No. 41. Tiananmen Square

As noted in last week’s post, the people of China spent a week celebrating the 70th Anniversary of the founding of the People’s Republic of China. The founding of the People’s Republic was declared on October 1, 1949, in Tienanmen Square. It is one of the ten largest in the world. (There are three larger city squares in China.) I was there on the final day of the celebration as workers began tearing down the special seating put up for dignitaries to view the official speechifying, military parade, and festive parade.

The square was still mobbed by throngs of Chinese tourists who came out to mark the patriotic holiday. Here is a small sampling of Photos. The Square was originally constructed in 1651, but quadrupled in size during the 1950s. The Great Hall of the People on one side is the parliament building where nearly the 3,000 legislators meet once a year for 10 to 14 days. A standing committee of around 170 is in permanent session and does most of the real work. Members of the National People’s Congress are not directly elected by popular vote, rather by a tiered representative system that, as it was explained to us, smacks of a meritocratic selection process. The NPC is often described as a rubber-stamping body for decisions reached by the Standing Committee and the Communist Party. In recent years several measures proposed by those bodies have been rejected, showing signs of somewhat greater independence.

The building also houses a banquet room, which can host 5,000 people. It was constructed in eight months. The monument to Heros of the People in front took much longer to construct as there were lengthy and heated debates about its design to assure Feng Sui.

Our Chinese guide did make note of the site of the June 4th (1989) Massacre in the square. He said that today there is greater freedom of speech. The greatest limitations are on separatist movements. China was Balkanized during the 19th Century by European invaders; the (as yet incomplete) reunification of China is viewed as the major accomplishment. Around 85 different ethnic groups live in China. I leave to another day a fuller discussion of what might be euphemistically called “the finer points” of democratic rights, bureaucratic abuse, and national unity.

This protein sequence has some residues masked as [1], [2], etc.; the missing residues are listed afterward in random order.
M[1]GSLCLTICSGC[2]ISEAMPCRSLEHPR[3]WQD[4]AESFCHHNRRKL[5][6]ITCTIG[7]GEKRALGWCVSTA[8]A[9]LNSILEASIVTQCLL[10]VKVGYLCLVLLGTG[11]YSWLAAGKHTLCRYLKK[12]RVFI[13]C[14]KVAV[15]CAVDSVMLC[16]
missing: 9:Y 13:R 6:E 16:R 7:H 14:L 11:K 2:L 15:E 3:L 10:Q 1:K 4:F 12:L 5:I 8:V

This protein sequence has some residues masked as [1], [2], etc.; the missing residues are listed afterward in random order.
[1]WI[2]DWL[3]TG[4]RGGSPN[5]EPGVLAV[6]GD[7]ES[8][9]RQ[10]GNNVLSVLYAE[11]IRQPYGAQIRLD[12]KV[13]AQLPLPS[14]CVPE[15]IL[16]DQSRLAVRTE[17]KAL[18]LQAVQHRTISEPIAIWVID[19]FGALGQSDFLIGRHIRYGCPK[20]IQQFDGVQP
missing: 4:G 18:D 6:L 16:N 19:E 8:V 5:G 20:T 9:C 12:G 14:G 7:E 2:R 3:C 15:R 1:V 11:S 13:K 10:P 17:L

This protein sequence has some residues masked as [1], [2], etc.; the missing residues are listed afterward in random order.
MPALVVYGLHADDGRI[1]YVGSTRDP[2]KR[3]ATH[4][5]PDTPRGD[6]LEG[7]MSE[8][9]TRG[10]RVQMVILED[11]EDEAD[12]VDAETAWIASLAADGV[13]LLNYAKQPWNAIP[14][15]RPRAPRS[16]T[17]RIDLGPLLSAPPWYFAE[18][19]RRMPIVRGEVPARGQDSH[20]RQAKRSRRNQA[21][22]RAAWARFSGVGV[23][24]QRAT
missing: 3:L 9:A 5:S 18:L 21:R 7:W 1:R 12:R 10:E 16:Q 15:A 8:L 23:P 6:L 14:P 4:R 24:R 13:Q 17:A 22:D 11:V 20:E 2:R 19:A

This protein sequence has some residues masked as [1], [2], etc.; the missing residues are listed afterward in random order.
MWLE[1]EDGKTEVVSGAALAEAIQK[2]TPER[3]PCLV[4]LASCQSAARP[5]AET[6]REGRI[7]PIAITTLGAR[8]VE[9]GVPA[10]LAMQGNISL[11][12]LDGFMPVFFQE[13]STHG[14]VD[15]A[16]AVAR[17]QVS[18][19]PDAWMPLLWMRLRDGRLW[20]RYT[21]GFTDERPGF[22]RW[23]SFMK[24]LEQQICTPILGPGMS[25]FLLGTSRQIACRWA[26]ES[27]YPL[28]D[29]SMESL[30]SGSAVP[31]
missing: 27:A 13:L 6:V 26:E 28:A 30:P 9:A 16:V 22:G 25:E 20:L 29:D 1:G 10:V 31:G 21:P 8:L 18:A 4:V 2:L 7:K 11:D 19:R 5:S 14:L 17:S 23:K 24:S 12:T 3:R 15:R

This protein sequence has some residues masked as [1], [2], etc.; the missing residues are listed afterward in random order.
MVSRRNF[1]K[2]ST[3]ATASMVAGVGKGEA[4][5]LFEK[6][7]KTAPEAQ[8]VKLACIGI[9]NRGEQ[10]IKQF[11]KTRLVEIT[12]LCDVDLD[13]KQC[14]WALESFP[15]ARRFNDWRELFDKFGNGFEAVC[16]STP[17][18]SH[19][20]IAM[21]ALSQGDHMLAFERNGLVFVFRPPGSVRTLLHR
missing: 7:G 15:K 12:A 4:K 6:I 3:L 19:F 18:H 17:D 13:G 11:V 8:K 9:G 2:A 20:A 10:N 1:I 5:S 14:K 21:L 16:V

Jay M. Ressler

Jay Ressler Composite Photography, Encaustic Art, and Oil Painting He is an outstanding location photographer and painter, with an eye that can capture the soul of a Havana back street as beautifully as the sip of a hungry hummingbird, often with compelling black and white images. Jay Ressler is best known for artistic expression that lives in layers between opposites. “I like to explore boundaries,” he explains. “Boundaries between consciousness and the unconscious, between reality and imagination, between certainty and skepticism.” He does this by compositing his own photography in multiple layers to produce stunningly original, interleaved images. Using Photoshop, other image manipulation software and a variety of digital effects, he paints one photographic layer on top of another. He takes advantage of textures he's captured along with an array of processes for manipulating light, contrast, and color to tell the story. “Distorting and reinterpreting the literal 'machine moments' captured by the camera is as old as the art of photography,” he insists. Jay occasionally extends his multi-layered approach to encaustic mixed media creations. Based on ancient techniques, the process begins with cooking his own recipes of beeswax and damar resin and applying this medium between the layers of photographic images, along with various pigmented compounds and materials to add color, texture and expression. Either way, the results are riveting. The viewer is drawn into an unfolding, dreamlike scene that might be heart-warming, haunting, gritty, poignant or magical. Sometimes, within the various layers, all of the above. The award-winning photographer/artist has many dimensions himself. He studied advanced digital photography at Pittsburgh Filmmakers and advanced encaustic techniques with leading instructors in the field. He worked as an underground coal miner, steelworker, machinist, labor and civil rights activist, copywriter and commercial printer. He has a BS in Psychology from Albright College.

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